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Magnetic shielding using a semiconductor?

  1. Oct 5, 2011 #1
    I read an article a week or so ago talking about using a semiconductor to disrupt a magnetic field. Generally a magnetic field can be disrupted by any magnetic material in its path. Steel for a basic example can reduce the realized field on the opposite side from the magnetic field source.

    For my project, a magnetic material is not something I can use to disrupt the magnetic field. I can technically have "some" magnetism to the material, but the lower the better basically. It doesn't have to "block" it 100% or anything, but a higher reduction the better.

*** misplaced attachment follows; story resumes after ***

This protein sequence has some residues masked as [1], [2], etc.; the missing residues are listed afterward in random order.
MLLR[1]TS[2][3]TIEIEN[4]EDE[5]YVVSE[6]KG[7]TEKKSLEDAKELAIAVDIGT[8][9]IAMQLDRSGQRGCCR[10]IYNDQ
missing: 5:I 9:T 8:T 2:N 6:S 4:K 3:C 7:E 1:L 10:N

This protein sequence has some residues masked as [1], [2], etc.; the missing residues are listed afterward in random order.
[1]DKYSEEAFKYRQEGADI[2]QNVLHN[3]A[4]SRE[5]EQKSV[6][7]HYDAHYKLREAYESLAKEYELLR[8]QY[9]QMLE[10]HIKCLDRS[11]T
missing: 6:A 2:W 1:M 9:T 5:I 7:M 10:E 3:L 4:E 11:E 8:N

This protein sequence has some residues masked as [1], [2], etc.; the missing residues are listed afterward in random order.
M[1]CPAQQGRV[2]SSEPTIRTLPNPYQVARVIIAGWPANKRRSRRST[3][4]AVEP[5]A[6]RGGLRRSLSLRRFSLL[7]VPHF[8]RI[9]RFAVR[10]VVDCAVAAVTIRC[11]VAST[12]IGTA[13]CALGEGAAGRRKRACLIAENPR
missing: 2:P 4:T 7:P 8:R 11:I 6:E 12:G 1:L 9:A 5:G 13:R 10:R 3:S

I wish I could find that article and research it a bit more, but for the life of me I cannot locate where I read it. Does anyone have any experience or knowledge on using some approach like a semiconductor for this? Or perhaps some advice? I am in a real pickle with this one and any help or advice would be appreciated more than you know. Thank you in advance.

    info:
    *Magnet source is 2 facing n50 neodymium 2x2x1" static magnets. 2" apart and I need the shielding in between these two magnets. To reduce their pull on one another. But also need to mechanically move the shielding out of the way from time to time, hence the magnetism needing to be low in the material.
    *Gauss = 13,800
    *Pull force = 251 lbs
    *No EM source of magnetism of relevant proportion.
     
  2. jcsd
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